5. Trollbait

    Trollbait It's a D&D thing

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    Articles on NIO's battery call it semi solid state. Posts here have called it that. I don't see why you feel the need to put so much effort into debunking their solid state claim as no one really has bought, or repeats, the solid state claim.

    The ET5 was unveiled last month. It is the same size class as the Model 3. This is the one NIO is claiming a 1000km range with the 150kWh pack. it is 550km with the base 75kWh pack.
     
  6. Gokhan

    Gokhan Senior Member

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    In that case, it is the same battery as in ET7.



    As I said, it is a marketing gimmick. The stated 360 Wh/kg is blatantly false, as it is at the cell level, not the pack level. The info on their supplier's web site shows less than 260 Wh/kg for the "solid-state" battery modules they are supplying. They have no advantages over standard lithium-ion battery, and they could be worse. So, it's actually more of false marketing than of a marketing gimmick. The standard lithium-ion battery electrolyte typically contains polymer, and therefore, it is "semisolid," too. Tesla et al. don't market them as "solid-state" or "semisolid" batteries. They are lithium-ion polymer batteries that have been commercially available for over a decade. Hence, this is total nonsense from NIO and its new battery partner.

    https://en.wikipedia.org/wiki/Lithium_polymer_battery
     
    #26 Gokhan, Jan 9, 2022
    Last edited: Jan 9, 2022
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  7. Gokhan

    Gokhan Senior Member

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    OK, Beijing WeLion (sometimes translated as Weilan by Google) New Energy Technology Co, Ltd is working on an actual solid-state battery. However, it is still in a research and development stage. The products they currently have on their website have a specific energy no higher than that of a standard lithium-ion battery. I am surprised that NIO expects these batteries to be installed in their cars later this year. Here is more info. Use Google Translate unless you can read Chinese.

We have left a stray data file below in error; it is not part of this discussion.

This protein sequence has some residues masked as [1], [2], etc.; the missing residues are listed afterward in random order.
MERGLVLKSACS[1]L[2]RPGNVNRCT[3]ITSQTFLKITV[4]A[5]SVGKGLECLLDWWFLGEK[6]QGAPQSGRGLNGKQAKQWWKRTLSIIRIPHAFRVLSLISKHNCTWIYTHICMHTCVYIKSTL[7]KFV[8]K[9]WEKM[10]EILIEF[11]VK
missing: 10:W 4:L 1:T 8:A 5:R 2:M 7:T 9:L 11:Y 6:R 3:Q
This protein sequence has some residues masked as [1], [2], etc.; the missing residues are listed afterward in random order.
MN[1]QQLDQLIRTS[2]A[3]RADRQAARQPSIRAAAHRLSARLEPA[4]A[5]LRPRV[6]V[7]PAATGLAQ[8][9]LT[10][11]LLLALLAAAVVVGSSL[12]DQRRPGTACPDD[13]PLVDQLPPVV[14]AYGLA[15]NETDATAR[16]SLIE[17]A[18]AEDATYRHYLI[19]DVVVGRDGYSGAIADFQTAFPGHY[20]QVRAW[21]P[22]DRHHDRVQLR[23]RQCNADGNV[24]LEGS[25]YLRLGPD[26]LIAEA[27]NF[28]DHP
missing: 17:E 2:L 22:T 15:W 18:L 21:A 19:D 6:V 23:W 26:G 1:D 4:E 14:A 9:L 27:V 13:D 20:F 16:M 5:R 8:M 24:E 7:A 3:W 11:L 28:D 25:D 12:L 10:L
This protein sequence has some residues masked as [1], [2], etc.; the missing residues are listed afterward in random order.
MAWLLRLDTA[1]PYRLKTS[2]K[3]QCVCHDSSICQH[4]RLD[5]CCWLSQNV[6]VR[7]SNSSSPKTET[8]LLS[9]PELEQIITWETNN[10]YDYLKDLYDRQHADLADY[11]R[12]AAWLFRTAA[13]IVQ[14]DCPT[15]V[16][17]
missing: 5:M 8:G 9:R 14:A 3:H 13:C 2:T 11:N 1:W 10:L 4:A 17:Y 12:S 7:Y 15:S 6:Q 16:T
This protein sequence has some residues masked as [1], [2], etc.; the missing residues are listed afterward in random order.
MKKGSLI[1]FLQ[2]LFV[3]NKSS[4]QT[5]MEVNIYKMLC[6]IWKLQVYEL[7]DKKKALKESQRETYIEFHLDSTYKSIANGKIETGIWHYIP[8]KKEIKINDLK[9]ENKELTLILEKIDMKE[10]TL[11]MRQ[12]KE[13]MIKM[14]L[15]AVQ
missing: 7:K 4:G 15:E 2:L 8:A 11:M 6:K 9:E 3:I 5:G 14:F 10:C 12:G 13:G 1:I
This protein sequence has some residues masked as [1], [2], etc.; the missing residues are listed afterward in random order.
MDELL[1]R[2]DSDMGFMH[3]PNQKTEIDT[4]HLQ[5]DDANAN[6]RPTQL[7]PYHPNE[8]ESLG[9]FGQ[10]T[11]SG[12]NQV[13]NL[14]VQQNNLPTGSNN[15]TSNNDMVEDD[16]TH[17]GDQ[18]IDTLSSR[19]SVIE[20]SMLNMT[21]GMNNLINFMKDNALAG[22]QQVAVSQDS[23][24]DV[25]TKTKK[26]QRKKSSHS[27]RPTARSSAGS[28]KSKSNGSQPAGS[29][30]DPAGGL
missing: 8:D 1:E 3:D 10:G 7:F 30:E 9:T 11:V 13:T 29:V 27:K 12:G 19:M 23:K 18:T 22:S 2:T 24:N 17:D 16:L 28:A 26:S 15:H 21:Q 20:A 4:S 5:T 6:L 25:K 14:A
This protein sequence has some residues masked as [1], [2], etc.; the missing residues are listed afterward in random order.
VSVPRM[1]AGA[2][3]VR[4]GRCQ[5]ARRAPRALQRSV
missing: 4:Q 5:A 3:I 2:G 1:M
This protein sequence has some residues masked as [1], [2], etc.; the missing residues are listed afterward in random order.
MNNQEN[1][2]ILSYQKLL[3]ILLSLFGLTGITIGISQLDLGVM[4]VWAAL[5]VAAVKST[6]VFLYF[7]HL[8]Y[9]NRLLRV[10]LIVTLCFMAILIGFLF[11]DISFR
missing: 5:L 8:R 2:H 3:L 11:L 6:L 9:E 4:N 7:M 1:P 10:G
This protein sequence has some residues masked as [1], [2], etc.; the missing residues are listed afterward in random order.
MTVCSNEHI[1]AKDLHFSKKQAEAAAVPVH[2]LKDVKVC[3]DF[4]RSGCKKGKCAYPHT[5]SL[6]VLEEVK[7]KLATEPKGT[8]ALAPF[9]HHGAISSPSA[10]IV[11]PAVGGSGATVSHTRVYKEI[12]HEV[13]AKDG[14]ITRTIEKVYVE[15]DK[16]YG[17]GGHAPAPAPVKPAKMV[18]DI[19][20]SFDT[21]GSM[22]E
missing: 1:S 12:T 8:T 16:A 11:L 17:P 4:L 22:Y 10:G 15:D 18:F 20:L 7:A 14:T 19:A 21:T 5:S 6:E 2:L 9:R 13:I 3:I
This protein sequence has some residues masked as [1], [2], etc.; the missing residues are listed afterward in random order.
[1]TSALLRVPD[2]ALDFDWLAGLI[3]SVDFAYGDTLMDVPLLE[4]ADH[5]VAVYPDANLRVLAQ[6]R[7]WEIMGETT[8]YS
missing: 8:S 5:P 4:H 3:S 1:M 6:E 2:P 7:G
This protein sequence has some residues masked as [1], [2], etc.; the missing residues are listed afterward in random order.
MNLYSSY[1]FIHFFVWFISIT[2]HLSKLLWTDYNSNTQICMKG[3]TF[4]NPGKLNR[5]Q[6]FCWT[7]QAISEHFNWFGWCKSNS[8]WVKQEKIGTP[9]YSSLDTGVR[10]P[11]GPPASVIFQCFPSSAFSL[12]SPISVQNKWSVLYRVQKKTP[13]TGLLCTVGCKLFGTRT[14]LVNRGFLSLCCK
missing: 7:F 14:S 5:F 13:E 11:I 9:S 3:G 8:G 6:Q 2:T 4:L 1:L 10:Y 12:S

Chen Liquan, Academician of Chinese Academy of Engineering: Solid-state batterie_北京卫蓝新能源科技有限公司
     
    #27 Gokhan, Jan 9, 2022
    Last edited: Jan 9, 2022
  8. bwilson4web

    bwilson4web BMW i3 and Model 3

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    Reminds me of the old ‘beta software’ wars.

    Bob Wilson
     
  9. austingreen

    austingreen Senior Member

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    This is fairly strange information. You pointed to a currently produced 13 cell non automotive battery pack which likely uses welion 281 wh/kg cells. Automotive pack overhead for safety and temperature range is going to be significantly heavier.

    The cells in nio's 100 kwh pack are 240 wh/kg - so a 150 kwh pack using 360 wh/kg would have the same weight in cells. Pack overhead is likely higher so it will weigh a little more.

    We will see when the packs come out. NIO is unique in that they have swap stations ready to move and test these packs. No the NCA in tesla's are not lithium polymer, although some lithium ion like those in my iphone are often called lithium polymer.

    Welion is working on full solid state as well as lithium metal anode with solid electrolyte, with liquid for the cathode. This appears to be a straight lithium polymer. It has an energy density much higher than their existing lithium polymer, and they have mainly been an R&D company, which is why I expect the packs to be late.

    Toyota, Quantum Scape, Solid Power, Samsung, LG, CATL, and Hyrdro Quebec have large budgets to develop batteries with at least solid metal (sodium or lithium) that meets a solid or gel electrolyte. Welion looks like this will help fund its reseach and development also.[/quote][/QUOTE]
     
  10. Gokhan

    Gokhan Senior Member